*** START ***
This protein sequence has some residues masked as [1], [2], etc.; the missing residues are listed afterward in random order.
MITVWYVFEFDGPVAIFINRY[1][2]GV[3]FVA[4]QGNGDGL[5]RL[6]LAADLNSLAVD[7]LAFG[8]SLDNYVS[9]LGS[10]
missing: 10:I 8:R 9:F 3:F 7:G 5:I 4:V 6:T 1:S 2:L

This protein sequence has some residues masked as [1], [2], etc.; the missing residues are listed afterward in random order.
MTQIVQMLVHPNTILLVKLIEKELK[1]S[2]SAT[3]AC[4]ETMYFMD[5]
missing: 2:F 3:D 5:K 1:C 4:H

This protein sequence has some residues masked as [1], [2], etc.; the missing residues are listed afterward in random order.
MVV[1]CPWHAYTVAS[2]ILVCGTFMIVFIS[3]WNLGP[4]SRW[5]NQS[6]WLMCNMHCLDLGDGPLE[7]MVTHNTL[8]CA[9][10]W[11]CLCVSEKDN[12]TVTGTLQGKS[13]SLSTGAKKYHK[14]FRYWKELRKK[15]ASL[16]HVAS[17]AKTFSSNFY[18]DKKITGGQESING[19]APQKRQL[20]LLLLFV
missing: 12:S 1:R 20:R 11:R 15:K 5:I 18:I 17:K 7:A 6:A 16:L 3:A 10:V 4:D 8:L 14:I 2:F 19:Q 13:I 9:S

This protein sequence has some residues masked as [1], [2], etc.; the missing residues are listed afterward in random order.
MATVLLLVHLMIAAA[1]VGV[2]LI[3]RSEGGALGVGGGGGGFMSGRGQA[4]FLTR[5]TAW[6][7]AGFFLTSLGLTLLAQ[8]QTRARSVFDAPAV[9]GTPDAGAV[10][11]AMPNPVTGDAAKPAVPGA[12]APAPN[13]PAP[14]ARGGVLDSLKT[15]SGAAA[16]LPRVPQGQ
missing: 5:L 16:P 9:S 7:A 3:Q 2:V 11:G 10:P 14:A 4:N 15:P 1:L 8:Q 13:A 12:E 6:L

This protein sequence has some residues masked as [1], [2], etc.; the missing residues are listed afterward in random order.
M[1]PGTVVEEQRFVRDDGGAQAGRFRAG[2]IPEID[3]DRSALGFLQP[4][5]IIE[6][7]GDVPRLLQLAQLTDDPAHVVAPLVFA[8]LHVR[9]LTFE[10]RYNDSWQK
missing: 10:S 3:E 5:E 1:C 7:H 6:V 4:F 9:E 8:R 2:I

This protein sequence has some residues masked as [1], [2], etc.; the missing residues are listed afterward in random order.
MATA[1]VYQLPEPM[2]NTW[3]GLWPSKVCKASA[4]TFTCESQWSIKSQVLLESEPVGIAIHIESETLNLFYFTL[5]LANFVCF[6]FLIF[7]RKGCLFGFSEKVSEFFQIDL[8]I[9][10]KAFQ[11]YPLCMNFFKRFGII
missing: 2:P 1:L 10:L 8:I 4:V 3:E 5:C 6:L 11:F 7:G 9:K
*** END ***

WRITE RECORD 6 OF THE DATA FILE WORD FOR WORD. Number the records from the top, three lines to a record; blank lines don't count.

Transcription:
This protein sequence has some residues masked as [1], [2], etc.; the missing residues are listed afterward in random order.
MATA[1]VYQLPEPM[2]NTW[3]GLWPSKVCKASA[4]TFTCESQWSIKSQVLLESEPVGIAIHIESETLNLFYFTL[5]LANFVCF[6]FLIF[7]RKGCLFGFSEKVSEFFQIDL[8]I[9][10]KAFQ[11]YPLCMNFFKRFGII
missing: 2:P 1:L 10:L 8:I 4:V 3:E 5:C 6:L 11:F 7:G 9:K